Jun 21, 2009

The Development of Early Paper Money in Malaysia

The earliest paper note printed and circulated in peninsular Malaya was by commercial banks. These commercial banks were mainly from Hong Kong and they opened up their branches in Singapore or Penang. Some of these commercial banks include Asiatic Banking Corporation, Chartered Mercantile Bank of India, London & China, Chartered Bank of India, Australia & China, Hong Kong & Shanghai Banking Corporation and New Oriental Bank Corporation Limited. These commercial paper notes were issued as early as 1865. The denominations of these notes were in 1, 5, 10, 25, 50, 100 and even 500 dollars. This series of commercial notes are extremely rare and many times we are only able to see these notes in Money Museum. The circulating life span of these commercial notes was very short. Many of them discontinued due to closure of banks and some of them were discontinued upon the request by the Strait Government which had officially issued its circulating notes in 1899.

$10 note issued by The Chartered Mercantile Bank of India, London and China issued for use in Penang in 1886.

Besides notes issued by commercial banks, there were also banknotes issued by Sarawak Government Treasury between 1894 to 1929. Upon arrival of Sir James Brooke in Sarawak with its White Raja Dynasty of Sarawak, they had started their issuance of banknote with the portrait of Sir Charles Johnson Brooke and Sir Charles Vyner Brooke.

$1 note issued by The Government of Sarawak in 1919.

Following with the establishment of British North Borneo Company in 1882, the company also started their own currency. They issued note in the denominations of 1, 5, 10 and 25 dollars and most of these notes were signed and dated by hand at the time of issuance. As such, there were many versions or variety of notes found.

$10 note issued by the British North Borneo Company in 1927.

In 1826, the three Settlement of Penang, Malacca and Singapore were amalgamated to form the Straits Settlements. The capital city was first at Penang. It last until 1836 when it was transferred to Singapore. The Cocos-Keeling Island, the Christmas Islands and Labuan were then placed under the Straits Settlements. In 1867, the British Government took over the control of Straits Settlements which previously under the Government of British India and transferred to Imperial Government of London. The first series of coins bearing the inscription "Straits Settlements" were issued in 1871 and the first notes were issued on 31 August 1898. All the paper notes had the legend of "The Government of Straits Settlements promises to pay the bearer on demand at Singapore local currency for value received" and bore the Straits Settlements crest.

$10 note issued by The Government Of The Straits Settlements in 1911.

It was until 1933 in which the position of the Secretary of State for the Colonies was taken over by Sir Basil Blackett. He was requested to review the Malayan currency and through his finding he had recommended that the sole power of issuing currency for the area should be entrusted to a Pan-Malayan Currency Commission. Soon after that, his recommendation was adopted by the Malayan States and the Board of Commissioners of Currency Malaya was established in 1938. The Board of Commissioners of Currency Malaya first issued its banknotes in 1940. However, this series of banknote was not successfully issued due to shipment problem during the World War II. It was until 1941 and 1942, the Board of Commissioners of Currency Malaya reissued the Malaya currency.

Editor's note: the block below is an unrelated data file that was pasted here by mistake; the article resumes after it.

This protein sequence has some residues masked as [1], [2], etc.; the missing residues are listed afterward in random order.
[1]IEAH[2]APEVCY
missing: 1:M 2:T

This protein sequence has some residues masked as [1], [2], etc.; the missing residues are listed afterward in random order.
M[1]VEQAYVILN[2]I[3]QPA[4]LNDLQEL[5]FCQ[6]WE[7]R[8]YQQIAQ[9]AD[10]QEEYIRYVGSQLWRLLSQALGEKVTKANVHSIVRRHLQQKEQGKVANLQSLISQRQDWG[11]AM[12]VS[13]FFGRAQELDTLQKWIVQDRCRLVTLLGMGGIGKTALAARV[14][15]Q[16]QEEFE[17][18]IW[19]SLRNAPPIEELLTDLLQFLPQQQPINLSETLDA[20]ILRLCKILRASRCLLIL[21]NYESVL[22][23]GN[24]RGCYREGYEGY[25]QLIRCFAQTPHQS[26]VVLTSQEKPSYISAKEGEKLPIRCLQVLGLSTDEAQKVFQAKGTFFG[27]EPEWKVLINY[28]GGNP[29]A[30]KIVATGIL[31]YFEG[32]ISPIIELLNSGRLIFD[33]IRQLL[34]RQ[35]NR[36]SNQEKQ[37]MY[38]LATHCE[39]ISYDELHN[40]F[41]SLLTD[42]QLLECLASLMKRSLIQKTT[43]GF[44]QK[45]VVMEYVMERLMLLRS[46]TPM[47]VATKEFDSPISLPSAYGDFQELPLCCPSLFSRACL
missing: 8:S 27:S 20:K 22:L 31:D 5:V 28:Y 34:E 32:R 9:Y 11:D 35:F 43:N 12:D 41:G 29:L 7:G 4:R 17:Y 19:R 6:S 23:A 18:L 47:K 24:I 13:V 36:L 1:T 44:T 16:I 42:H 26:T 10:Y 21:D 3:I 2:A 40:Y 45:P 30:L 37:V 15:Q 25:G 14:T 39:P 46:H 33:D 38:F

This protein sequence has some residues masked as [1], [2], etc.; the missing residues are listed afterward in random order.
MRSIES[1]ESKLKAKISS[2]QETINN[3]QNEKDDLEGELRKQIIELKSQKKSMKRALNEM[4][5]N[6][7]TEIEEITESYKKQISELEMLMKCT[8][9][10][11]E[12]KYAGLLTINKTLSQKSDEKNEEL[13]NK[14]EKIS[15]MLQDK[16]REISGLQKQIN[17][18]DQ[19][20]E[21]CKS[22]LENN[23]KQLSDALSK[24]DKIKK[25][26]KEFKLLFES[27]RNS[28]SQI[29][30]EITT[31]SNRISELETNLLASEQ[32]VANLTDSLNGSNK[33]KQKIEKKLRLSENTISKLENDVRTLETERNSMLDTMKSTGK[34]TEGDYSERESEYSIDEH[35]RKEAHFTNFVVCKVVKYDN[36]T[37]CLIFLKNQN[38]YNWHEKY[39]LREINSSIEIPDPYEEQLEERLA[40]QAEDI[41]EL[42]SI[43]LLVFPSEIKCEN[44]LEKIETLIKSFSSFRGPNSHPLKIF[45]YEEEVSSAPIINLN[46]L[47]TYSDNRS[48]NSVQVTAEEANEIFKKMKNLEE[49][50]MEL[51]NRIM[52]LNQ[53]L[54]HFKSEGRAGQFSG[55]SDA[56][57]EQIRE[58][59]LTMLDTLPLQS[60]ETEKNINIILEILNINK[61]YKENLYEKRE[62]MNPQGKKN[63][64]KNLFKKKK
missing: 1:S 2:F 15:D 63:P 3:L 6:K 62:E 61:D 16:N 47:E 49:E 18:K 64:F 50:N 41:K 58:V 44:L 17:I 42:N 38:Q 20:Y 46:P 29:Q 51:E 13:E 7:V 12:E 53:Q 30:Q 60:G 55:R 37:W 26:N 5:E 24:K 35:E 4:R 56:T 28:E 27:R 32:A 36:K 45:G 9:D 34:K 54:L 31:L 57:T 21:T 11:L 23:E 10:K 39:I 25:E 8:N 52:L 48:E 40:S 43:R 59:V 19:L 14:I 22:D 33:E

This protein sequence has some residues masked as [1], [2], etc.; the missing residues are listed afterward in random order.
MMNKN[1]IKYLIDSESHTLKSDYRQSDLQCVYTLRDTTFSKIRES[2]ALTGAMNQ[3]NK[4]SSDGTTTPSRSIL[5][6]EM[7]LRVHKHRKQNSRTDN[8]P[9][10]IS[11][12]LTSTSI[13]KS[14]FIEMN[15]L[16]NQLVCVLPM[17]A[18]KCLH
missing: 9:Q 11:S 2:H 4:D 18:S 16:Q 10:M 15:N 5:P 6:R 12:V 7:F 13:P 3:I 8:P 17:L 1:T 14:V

$1 note issued by the Board of Commissioners of Currency Malaya in 1940.

In February 1942, the whole Malaya peninsular was occupied by the the Japanese following the fall of Singapore. Subsequently, the British Borneo also came under the Japanese. During the occupation of Japanese Government, the Japanese introduced new currencies as a replacement of those previously in use in the occupied territories of Malaya, North Borneo, Brunei and Singapore. The new currency in Malaya and Singapore were issued at the par value with the existing Malayan currency notes issued by the Board of Commissioners of Currency Malaya. The Japanese occupation notes were introduced for circulation in 1942.

$10 Japanese Occupation Note issued by The Japanese Government during the occupation of Malaya in 1942.

After the World War II, the British Government returned to Malaya and North Borneo. The Board of Commissioners of Currency Malaya and North Borneo was established. The board had issued the currency notes that circulated in Malaya, British North Borneo, Sarawak, Singapore and Brunei from 1952 to 1967. This series of notes bear the portrait of Queen Elizabeth II and with the inscription of "Board of Commissioners of Currency Malaya and British Borneo".

$1 note issued by the Board of Commissioners of Currency Malaya and British Borneo in 1953.


plat1 said...

hi, i have 1 of that "use in penang 1886 notes", may i know how much it is worth now? condition- antique looks

plat1 said...

i have 1 of that use in penang 1886 10 dollar notes. may i know how much it is worth now?

Anonymous said...

This is a rare piece and perhaps professional dealers may give u an closer market estimate.